Ever since I learned that at-home 3D printing was a thing, I have been fascinated by it. I started my 3D printing journey and quickly realized I could make a little money by making small keychains that people could buy on Etsy. My demand quickly surpassed my ability to supply, so I invested in 2 more printers, and they cemented my love for the hobby. There are limits to how much you can print on a single printer — or even several printers — though you have to have a lot of space and money to invest in a print farm. Something is coming from Creality 3D that may change that dynamic for the better.
The Creality CR30, better known as Naomi Wu’s 3D PrintMill — named after the famous Chinese maker and YouTube star Naomi Wu — is the next logical step into the future for at-home 3D printing and offers you the chance to create your very own factory in your home. The Kickstarter is live right now, and you can get the PrintMill for a staggeringly low price.
While the basic premise of the Printmill is the same as just about any Core-XY 3D printer — the nozzle moves on the X and Y-axis while the bed moves on the Z-axis — there are a few key differences. The nozzle is angled at 45 degrees, and the print bed is a conveyor that constantly moves away from the nozzle. It’s that conveyor belt, though, that really intrigues me.
With a conveyor belt system, you essentially create an “infinite Z-axis.” That allows you to print insanely long models, as long as you have the space to print it. Right now, the 3D printing world is obsessed with printing full-length cosplay swords on the PrintMill, and one maker has even printed a 20-foot rail, just to see if the PrintMill could handle it, which it could! While printing very long things could potentially be helpful in specific scenarios, it’s the mass production doors that the 3D PrintMill opens up that really excite me.
I first saw a belt system on a 3D printer when Karl Brown showcased his White Knight on YouTube and found the concept fascinating. Karl had designed his machine from the ground up in Microsoft’s 3D Builder and had produced a machine that pushed the boundaries of what I thought possible. It turns out Karl wasn’t the first. As far back as 2008, people have been trying to make them, with varying designs, but when a large company bought up certain patents, a lot of the innovation was stifled. Creality is taking a big risk creating this product — Intellectual property rights are no joke — but they are willing to try to get it out into the world. Naomi has especially pushed for this and is one of the reasons the project is being Kickstarted — without the promise of a lump sum upfront, I’m not sure any company would take the risk — so we will have to watch how that unfolds.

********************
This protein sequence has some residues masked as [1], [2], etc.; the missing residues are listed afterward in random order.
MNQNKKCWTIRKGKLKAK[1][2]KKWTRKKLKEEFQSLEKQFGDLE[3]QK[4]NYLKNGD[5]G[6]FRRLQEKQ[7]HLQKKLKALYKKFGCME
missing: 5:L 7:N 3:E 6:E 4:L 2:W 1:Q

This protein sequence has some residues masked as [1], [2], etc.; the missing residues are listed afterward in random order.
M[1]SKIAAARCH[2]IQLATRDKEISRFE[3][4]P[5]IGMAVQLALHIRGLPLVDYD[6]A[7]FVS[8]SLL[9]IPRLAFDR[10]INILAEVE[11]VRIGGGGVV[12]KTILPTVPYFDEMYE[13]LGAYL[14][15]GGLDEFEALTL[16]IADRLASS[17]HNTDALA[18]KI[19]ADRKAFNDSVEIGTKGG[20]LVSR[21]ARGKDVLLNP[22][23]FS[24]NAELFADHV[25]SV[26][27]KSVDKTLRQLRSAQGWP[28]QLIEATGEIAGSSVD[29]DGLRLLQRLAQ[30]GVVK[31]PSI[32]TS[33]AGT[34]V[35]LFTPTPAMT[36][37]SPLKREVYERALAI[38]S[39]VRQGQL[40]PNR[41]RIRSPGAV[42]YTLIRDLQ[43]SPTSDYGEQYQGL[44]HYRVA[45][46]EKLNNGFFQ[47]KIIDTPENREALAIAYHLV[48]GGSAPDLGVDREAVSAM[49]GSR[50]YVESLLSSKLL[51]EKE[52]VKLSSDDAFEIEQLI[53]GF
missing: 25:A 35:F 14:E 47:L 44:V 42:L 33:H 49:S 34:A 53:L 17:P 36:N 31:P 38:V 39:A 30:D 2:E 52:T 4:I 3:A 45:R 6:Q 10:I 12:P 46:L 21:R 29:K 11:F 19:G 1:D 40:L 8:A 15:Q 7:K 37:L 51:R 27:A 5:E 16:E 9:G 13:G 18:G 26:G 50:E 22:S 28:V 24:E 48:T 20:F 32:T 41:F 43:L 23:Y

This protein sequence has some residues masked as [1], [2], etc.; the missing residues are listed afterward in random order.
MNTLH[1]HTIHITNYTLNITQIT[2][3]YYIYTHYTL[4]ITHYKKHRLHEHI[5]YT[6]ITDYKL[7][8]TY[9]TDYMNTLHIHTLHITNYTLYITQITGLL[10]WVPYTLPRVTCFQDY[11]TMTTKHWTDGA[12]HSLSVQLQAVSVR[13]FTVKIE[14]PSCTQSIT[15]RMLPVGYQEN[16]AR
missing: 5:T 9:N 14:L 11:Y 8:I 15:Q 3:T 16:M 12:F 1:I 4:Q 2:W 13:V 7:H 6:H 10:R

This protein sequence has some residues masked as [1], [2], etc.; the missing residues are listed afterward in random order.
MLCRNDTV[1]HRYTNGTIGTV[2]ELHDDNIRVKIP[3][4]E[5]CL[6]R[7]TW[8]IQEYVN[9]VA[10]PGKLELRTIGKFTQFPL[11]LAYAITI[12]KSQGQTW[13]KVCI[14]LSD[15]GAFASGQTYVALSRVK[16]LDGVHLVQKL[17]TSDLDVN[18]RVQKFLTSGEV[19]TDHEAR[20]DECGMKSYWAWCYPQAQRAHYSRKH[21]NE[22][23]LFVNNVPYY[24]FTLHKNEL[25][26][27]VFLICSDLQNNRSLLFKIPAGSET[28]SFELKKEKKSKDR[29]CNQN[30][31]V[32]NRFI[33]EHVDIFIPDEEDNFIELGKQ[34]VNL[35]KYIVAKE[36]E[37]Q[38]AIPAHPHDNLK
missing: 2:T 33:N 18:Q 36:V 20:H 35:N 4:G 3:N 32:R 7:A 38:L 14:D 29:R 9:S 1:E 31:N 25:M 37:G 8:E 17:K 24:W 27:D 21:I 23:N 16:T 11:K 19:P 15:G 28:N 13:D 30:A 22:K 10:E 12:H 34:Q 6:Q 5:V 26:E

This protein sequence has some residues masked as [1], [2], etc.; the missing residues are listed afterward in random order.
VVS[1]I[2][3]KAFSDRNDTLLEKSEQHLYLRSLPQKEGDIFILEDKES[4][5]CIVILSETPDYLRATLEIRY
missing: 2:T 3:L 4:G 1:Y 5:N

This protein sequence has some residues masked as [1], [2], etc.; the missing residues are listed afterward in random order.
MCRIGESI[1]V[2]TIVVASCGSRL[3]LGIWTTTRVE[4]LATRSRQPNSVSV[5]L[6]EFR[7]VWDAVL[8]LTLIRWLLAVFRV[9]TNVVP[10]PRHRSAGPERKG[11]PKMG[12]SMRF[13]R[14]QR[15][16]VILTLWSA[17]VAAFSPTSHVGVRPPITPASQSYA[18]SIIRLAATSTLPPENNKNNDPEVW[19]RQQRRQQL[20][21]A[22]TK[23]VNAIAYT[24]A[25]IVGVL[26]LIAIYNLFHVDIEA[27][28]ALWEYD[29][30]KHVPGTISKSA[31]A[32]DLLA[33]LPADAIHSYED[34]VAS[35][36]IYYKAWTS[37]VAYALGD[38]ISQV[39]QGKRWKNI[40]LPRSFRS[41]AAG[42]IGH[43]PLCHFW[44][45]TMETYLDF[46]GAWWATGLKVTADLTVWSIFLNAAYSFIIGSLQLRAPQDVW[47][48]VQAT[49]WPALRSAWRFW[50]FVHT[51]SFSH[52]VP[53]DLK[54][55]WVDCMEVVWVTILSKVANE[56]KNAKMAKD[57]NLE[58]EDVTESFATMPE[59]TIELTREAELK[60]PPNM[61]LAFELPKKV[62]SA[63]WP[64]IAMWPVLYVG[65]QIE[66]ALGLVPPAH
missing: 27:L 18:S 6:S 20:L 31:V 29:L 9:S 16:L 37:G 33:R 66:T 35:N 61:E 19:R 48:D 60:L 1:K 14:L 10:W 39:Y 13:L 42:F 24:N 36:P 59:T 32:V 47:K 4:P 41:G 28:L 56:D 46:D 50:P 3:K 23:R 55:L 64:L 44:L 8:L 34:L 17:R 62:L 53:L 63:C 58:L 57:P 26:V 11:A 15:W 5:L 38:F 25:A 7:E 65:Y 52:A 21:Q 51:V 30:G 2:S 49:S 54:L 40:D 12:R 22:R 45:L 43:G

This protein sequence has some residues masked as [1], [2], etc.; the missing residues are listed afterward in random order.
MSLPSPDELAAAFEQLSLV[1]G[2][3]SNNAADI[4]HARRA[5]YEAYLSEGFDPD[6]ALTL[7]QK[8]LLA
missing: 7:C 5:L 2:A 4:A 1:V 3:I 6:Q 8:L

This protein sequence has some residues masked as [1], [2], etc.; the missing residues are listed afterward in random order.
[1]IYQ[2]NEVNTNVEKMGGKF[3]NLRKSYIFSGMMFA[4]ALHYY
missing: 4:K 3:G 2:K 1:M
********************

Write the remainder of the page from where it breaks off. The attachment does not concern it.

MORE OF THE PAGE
Why is it a game-changer?
Having an infinite Z-axis could change the way you mass-produce at home. To give you an example scenario, imagine someone who makes a 3D printed product with six separate parts. The current process would be to have a print farm of multiple printers dedicated to printing one of the parts each. Each time the print finishes, you would need a body to remove the print from the print bed and set the printer up again for the next round of printing.
With a PrintMill, you could, software permitting, print three different parts, one after the other, on separate parts of the belt. As they print, they would slowly move to the end of the belt and fall into buckets at the end. With this method, you could print six parts on two PrintMills and have them continuously printing as long as there was filament in the hopper. You would only need one person to start the machine and replace the filament. It is possible to buy 10kg rolls of filament which would reduce the number of times it would need replacing. For a small business or a single person trying to start a business, this would make their overheads considerably less.
This is not to say the 3DPrintMill is for every 3D printing enthusiast; it isn’t. Unless you are looking to mass-produce, or you want to print swords and staffs, you will be better served by printers like the Creality Ender 3 or the Prusa Mk3s that can offer fantastic print quality at a much smaller footprint. But if you want to push the boundaries of what mini-mass-production can mean from home, then I would urge you to join up for the Kickstarter while you can. It will feel like you are living in the future.